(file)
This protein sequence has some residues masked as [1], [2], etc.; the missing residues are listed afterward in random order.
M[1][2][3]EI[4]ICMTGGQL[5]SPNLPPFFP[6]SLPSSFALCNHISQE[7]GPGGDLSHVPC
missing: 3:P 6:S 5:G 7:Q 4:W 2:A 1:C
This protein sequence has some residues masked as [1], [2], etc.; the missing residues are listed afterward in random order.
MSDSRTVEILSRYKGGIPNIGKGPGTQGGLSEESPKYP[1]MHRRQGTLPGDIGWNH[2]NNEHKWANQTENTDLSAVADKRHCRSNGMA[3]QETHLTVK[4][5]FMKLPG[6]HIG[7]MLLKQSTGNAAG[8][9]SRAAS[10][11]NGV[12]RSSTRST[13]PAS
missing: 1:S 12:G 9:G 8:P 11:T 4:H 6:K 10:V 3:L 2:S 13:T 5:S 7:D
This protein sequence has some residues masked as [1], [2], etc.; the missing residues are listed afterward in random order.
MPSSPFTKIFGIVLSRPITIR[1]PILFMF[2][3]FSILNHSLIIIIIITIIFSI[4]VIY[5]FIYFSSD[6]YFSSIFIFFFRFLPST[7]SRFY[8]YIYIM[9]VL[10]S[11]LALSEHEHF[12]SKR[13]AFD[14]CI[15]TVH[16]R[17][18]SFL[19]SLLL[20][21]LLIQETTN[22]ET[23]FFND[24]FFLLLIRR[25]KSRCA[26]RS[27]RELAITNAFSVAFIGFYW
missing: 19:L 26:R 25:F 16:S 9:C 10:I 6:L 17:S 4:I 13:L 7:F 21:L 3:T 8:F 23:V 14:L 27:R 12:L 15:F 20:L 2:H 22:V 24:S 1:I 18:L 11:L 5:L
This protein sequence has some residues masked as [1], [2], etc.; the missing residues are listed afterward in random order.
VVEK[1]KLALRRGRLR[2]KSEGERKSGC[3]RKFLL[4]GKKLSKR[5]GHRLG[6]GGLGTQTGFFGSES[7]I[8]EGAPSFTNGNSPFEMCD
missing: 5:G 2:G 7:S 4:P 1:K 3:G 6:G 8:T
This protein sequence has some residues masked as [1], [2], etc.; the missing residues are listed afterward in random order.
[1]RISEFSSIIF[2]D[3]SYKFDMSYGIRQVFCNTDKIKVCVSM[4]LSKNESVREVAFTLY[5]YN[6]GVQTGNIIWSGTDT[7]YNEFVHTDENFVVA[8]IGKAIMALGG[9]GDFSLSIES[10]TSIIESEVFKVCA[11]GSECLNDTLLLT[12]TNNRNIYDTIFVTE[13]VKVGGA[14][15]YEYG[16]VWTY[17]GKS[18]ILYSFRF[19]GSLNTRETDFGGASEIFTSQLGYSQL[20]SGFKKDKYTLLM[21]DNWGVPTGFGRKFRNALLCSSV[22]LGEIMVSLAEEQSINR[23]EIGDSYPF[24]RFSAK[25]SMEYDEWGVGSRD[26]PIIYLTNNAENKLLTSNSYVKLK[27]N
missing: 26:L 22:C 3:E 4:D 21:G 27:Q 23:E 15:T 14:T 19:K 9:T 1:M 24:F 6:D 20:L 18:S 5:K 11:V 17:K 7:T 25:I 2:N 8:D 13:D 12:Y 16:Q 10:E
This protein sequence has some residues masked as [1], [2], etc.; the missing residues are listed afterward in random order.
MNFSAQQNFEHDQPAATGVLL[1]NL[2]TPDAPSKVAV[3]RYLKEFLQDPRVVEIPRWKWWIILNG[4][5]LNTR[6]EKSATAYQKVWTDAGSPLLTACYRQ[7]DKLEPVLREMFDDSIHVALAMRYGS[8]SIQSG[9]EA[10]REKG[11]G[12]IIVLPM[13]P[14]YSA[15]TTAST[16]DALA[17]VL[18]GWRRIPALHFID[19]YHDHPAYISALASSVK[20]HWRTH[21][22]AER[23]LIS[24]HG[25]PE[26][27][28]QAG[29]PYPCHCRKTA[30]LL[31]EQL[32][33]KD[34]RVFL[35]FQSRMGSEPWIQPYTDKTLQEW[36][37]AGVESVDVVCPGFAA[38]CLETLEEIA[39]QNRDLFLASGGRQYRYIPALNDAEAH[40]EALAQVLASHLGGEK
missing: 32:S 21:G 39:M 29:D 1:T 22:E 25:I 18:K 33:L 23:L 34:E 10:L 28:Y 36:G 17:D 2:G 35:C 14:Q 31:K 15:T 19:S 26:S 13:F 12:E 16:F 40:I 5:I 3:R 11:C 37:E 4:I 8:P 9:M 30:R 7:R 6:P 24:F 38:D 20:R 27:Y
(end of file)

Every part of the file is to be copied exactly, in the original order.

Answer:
This protein sequence has some residues masked as [1], [2], etc.; the missing residues are listed afterward in random order.
M[1][2][3]EI[4]ICMTGGQL[5]SPNLPPFFP[6]SLPSSFALCNHISQE[7]GPGGDLSHVPC
missing: 3:P 6:S 5:G 7:Q 4:W 2:A 1:C
This protein sequence has some residues masked as [1], [2], etc.; the missing residues are listed afterward in random order.
MSDSRTVEILSRYKGGIPNIGKGPGTQGGLSEESPKYP[1]MHRRQGTLPGDIGWNH[2]NNEHKWANQTENTDLSAVADKRHCRSNGMA[3]QETHLTVK[4][5]FMKLPG[6]HIG[7]MLLKQSTGNAAG[8][9]SRAAS[10][11]NGV[12]RSSTRST[13]PAS
missing: 1:S 12:G 9:G 8:P 11:T 4:H 6:K 10:V 3:L 2:S 13:T 5:S 7:D
This protein sequence has some residues masked as [1], [2], etc.; the missing residues are listed afterward in random order.
MPSSPFTKIFGIVLSRPITIR[1]PILFMF[2][3]FSILNHSLIIIIIITIIFSI[4]VIY[5]FIYFSSD[6]YFSSIFIFFFRFLPST[7]SRFY[8]YIYIM[9]VL[10]S[11]LALSEHEHF[12]SKR[13]AFD[14]CI[15]TVH[16]R[17][18]SFL[19]SLLL[20][21]LLIQETTN[22]ET[23]FFND[24]FFLLLIRR[25]KSRCA[26]RS[27]RELAITNAFSVAFIGFYW
missing: 19:L 26:R 25:F 16:S 9:C 10:I 6:L 17:S 4:I 13:L 7:F 21:L 3:T 8:F 23:V 14:L 27:R 12:L 15:F 20:L 2:H 22:V 24:S 1:I 18:L 11:L 5:L
This protein sequence has some residues masked as [1], [2], etc.; the missing residues are listed afterward in random order.
VVEK[1]KLALRRGRLR[2]KSEGERKSGC[3]RKFLL[4]GKKLSKR[5]GHRLG[6]GGLGTQTGFFGSES[7]I[8]EGAPSFTNGNSPFEMCD
missing: 5:G 2:G 7:S 4:P 1:K 3:G 6:G 8:T
This protein sequence has some residues masked as [1], [2], etc.; the missing residues are listed afterward in random order.
[1]RISEFSSIIF[2]D[3]SYKFDMSYGIRQVFCNTDKIKVCVSM[4]LSKNESVREVAFTLY[5]YN[6]GVQTGNIIWSGTDT[7]YNEFVHTDENFVVA[8]IGKAIMALGG[9]GDFSLSIES[10]TSIIESEVFKVCA[11]GSECLNDTLLLT[12]TNNRNIYDTIFVTE[13]VKVGGA[14][15]YEYG[16]VWTY[17]GKS[18]ILYSFRF[19]GSLNTRETDFGGASEIFTSQLGYSQL[20]SGFKKDKYTLLM[21]DNWGVPTGFGRKFRNALLCSSV[22]LGEIMVSLAEEQSINR[23]EIGDSYPF[24]RFSAK[25]SMEYDEWGVGSRD[26]PIIYLTNNAENKLLTSNSYVKLK[27]N
missing: 26:L 22:C 3:E 4:D 21:G 27:Q 23:E 15:T 14:T 19:K 9:T 1:M 24:F 6:D 20:L 18:S 5:K 11:V 17:K 7:T 25:I 2:N 8:D 13:D 12:Y 16:Q 10:E
This protein sequence has some residues masked as [1], [2], etc.; the missing residues are listed afterward in random order.
MNFSAQQNFEHDQPAATGVLL[1]NL[2]TPDAPSKVAV[3]RYLKEFLQDPRVVEIPRWKWWIILNG[4][5]LNTR[6]EKSATAYQKVWTDAGSPLLTACYRQ[7]DKLEPVLREMFDDSIHVALAMRYGS[8]SIQSG[9]EA[10]REKG[11]G[12]IIVLPM[13]P[14]YSA[15]TTAST[16]DALA[17]VL[18]GWRRIPALHFID[19]YHDHPAYISALASSVK[20]HWRTH[21][22]AER[23]LIS[24]HG[25]PE[26][27][28]QAG[29]PYPCHCRKTA[30]LL[31]EQL[32][33]KD[34]RVFL[35]FQSRMGSEPWIQPYTDKTLQEW[36][37]AGVESVDVVCPGFAA[38]CLETLEEIA[39]QNRDLFLASGGRQYRYIPALNDAEAH[40]EALAQVLASHLGGEK
missing: 32:S 21:G 39:M 29:D 1:T 22:E 25:I 18:K 33:L 23:L 34:E 10:L 28:Y 36:G 17:D 2:G 35:C 14:Q 31:K 15:T 19:S 26:S 13:F 12:E 16:F 40:I 5:I 3:R 11:C 37:E 4:I 8:P 9:M 30:R 7:R 6:P 24:F 38:D 20:R 27:Y